Fighting For Photos Of The Tour De France | WAMU 88.5 - American University Radio

NPR : News

Fighting For Photos Of The Tour De France

One of the first times photographer James Startt recalls seeing Lance Armstrong was during the 1992 Olympic trials as the two rounded a corner together. Startt, an avid cyclist, says he only came close to Armstrong once during the tryouts.

He wasn't as fast as Armstrong, but he made a career out of chasing him — and other legendary cyclists — every July during the Tour de France. For almost three decades, Startt has been photographing cyclists as they race by, and documenting the mood of the Tour itself.

"All of the local people come out ... and just wait for the Tour to go by," he says, "and it's a wonderful moment." He's referring to the first week of the race, when the cyclists compete on mostly flat ground in northern France. "It's become my favorite time of the Tour."

These "pastoral shots," as Startt describes them, along with raw moments along the course, are being featured in a special iPad collection by Bicycling magazine. Startt's work also gives a glimpse into how sports photographers get their shots — whether it's riding alongside in a car or, as Startt prefers, staking out a spot and waiting.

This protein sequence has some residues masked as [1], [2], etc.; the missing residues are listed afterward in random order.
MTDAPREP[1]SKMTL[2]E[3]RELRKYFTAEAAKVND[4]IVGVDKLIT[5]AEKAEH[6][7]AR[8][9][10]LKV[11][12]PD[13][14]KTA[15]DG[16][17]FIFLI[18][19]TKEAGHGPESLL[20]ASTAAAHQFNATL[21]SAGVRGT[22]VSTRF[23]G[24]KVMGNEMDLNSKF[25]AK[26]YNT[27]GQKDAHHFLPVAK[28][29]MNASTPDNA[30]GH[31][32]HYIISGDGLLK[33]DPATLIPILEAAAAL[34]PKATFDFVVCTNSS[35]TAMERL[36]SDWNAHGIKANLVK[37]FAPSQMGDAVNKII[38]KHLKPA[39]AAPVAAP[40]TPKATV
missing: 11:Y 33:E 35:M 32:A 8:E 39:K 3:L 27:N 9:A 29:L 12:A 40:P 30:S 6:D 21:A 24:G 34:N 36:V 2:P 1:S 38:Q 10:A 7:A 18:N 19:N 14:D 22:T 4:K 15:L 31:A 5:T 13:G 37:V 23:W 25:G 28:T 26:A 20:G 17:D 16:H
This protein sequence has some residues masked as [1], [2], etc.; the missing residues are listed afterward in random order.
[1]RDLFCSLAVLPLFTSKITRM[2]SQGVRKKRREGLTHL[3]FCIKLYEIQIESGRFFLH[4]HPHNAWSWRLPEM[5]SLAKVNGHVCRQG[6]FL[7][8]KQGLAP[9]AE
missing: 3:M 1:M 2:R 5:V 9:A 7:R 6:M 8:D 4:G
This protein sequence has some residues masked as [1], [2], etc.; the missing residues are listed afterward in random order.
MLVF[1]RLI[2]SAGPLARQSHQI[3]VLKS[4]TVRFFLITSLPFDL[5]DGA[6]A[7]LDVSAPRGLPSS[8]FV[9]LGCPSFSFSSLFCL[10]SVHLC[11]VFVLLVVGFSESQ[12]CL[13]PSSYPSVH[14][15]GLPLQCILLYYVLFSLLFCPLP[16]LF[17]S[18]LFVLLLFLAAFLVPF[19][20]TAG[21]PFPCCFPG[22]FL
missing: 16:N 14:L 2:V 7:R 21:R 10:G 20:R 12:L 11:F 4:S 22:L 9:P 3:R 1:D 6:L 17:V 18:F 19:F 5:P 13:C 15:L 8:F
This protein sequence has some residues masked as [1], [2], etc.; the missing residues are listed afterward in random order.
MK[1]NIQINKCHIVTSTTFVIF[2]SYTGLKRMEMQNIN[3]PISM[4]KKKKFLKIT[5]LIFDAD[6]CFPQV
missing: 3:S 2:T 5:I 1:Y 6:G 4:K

"I have to be able to run, which gets harder with the years," he says, laughing.

Startt, who has been covering the Tour since 1990, compares his photography to street art. Given the frenetic pace of the race, he says, he just grabs as much as possible, capturing raw emotions as competitors cross the finish line.

"It's very improvised and edgy and imperfect in the best sense of the word," he says. "Most of the day, they have their helmets on, their glasses on, and then, at the end of the day, that comes off and all of the emotions sort of come out."

Startt, who cycles regularly himself, says it's the constant rush through the open streets and hills of France that keeps him coming back.

The 99th Tour de France ends July 22.

Copyright 2012 National Public Radio. To see more, visit http://www.npr.org/.

NPR

U.S. Officials Believe North Korea Was Behind Sony Hack

The recent attack on Sony Pictures' computer network that resulted in a flood of confidential data has its origins in North Korea, U.S. intelligence officials say.
NPR

Japan's Butter Shortage Whips Its Cake Makers Into A Frenzy

For the Japanese, Christmastime means sponge cake. But a nationwide butter shortage has lead to mandatory butter rationing, forcing cake bakers to seek out substitutes.
NPR

Rep. Sires Pushes Back Against Obama's Cuba Plans

President Obama's action to begin normalizing relations with Cuba has drawn harsh criticism from members of Congress in both parties. One of those critics is Rep. Albio Sires, who was born in Cuba.
NPR

With Sony Hack, Nation State Attacks Go From Quiet To Overt

U.S. intelligence officials claim that North Korea was centrally involved in the hack against Sony. That's major news in the world of cyberwarfare, where nation states typically make covert attacks.

Leave a Comment

Help keep the conversation civil. Please refer to our Terms of Use and Code of Conduct before posting your comments.